Parenting in a pandemic

Updated March 29, 2020

Email

Spending time and doing fun activities indoors together as a family can  help everyone bond. — AFP/File
Spending time and doing fun activities indoors together as a family can help everyone bond. — AFP/File

ISLAMABAD: “Our kids are just as scared as we are right now. They not only hear everything that is going on around them but they feel our constant tension and anxiety,” said Anjum Ijaz, a vice principal at a private school.

The idea of being off from school for four weeks may sound good, with students imagining something akin to summer vacations coming early but the reality is that they are trapped at home unable to see their friends. They have never experienced anything like this before, Ms Ijaz said.

And on the other hand, parents now have to console, entertain and discipline children all day while trying to work from home in a locked down city.

Dawn spoke to local residents confined at home with their children, practicing self-quarantine during the Covid-19 pandemic.

“They love the idea of being at home with both the parents,” said Sundas Warsi, a mother of two. Ms Warsi has developed a calendar of activities for every day that includes gardening, painting and story writing. But she said the children miss school and want to know when the situation will improve. Wondering what will come next, she expects that the children may feel hostile in the coming days.

Dr Nashmia Mahmood is trying to maintain discipline among her three children by keeping to their regular routine of sleeping, reading and eating - “That’s when I lose my patience, mostly,” she added.

Though she is more stretched than usual, her daughters are excited and full of energy, helping her with household chores.

Kiran Qazi, a programme manager at a United Nations agency, said she found working from home with a housebound child very challenging.

Her three-year-old is happily screeching, oblivious to all except that his mother is home. Ms Qazi, in turn, runs around the house, laptop computer in hand and wearing headphones, multi-tasking and taking conference calls.

“Despite all the challenges, it is a great opportunity to spend time with my son,” she added.

“This is the time to focus on healthy eating practices. A balanced diet not only builds strong immunity but also helps combat all kinds of illness,” said Dr Nosheen Abbas, the head of the nutrition department at PAF Hospital.

Dr Abbas said it is important to allow some escape from the stressful new reality of the pandemic, and with parks closed, she has planned family exercise and workouts by watching Youtube.

Paediatrician Prof Dr Tabish Hazir noted that while children’s physical ability to fight the coronavirus is much more robust than adults’, some parents were becoming hysterical because they do not know what to expect. He said it was vital to restrict inauthentic sources of information about the virus.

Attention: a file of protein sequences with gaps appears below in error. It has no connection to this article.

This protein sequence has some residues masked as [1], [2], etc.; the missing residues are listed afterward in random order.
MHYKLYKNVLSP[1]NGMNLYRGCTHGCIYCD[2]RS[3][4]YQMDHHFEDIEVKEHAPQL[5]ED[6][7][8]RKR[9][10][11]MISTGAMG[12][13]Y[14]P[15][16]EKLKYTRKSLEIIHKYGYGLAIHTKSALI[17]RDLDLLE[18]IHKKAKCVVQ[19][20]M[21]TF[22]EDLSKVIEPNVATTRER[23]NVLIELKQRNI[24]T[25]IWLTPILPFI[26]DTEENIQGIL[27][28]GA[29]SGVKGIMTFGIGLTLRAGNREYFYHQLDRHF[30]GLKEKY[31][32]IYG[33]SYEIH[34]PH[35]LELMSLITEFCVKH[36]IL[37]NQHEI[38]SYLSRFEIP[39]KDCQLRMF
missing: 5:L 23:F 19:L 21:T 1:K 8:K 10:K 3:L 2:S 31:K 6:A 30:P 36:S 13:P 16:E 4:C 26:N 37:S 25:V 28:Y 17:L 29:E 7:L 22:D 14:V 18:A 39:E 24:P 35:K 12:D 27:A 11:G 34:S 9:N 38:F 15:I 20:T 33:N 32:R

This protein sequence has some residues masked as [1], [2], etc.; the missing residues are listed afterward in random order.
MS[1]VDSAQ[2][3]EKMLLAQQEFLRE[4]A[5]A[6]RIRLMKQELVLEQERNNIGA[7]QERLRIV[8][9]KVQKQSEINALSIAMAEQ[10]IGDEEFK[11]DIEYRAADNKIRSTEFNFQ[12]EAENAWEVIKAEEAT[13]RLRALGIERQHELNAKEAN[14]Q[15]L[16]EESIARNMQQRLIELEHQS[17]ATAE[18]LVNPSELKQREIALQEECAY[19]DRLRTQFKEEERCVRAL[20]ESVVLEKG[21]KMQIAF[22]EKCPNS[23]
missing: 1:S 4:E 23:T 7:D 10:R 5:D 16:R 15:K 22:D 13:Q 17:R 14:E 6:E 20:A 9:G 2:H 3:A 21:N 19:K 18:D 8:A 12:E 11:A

“Children are smart and can pick up on parents’ anxieties,” clinical psychologist Zehra Kamal said.

“Talk to them age appropriately about what is happening, but stay calm.”

She advised limiting children’s exposure to news about Covid-19 as well as its discussion. Ms Kamal added that allowing children space to share their fears, worries and concerns can help parents address them accordingly. This may mean validating and normalising those fears, “and yet, not pretending that nothing is wrong.”

Ms Kamal said children become confused and upset when routines are disturbed. They often express these feelings through disruptive behaviour, which only makes things more difficult as a parent as the children may not be on their best behaviour.

In addition, children with prior physical and mental health issues would require extra care and attention. Spending time and doing fun activities indoors together as a family can help everyone bond.

Over the coming weeks, parents will see an increase in behaviour issues with their children, Anjum Ijaz predicted.

“Whether it’s anxiety or anger or protest that they cannot do things normally, it will happen,” she said, adding there may be more meltdowns and tantrums, and they may not follow the ideal schedule parents make. This is normal and expected under the circumstances.

“Don’t worry about them regressing in school. Every single kid is in this boat and they will all be fine,” Ms Ijaz said. She added that children right now needed to feel comforted, which might mean that parents will have to tear up their perfect schedules and love their children a little more.

Published in Dawn, March 29th, 2020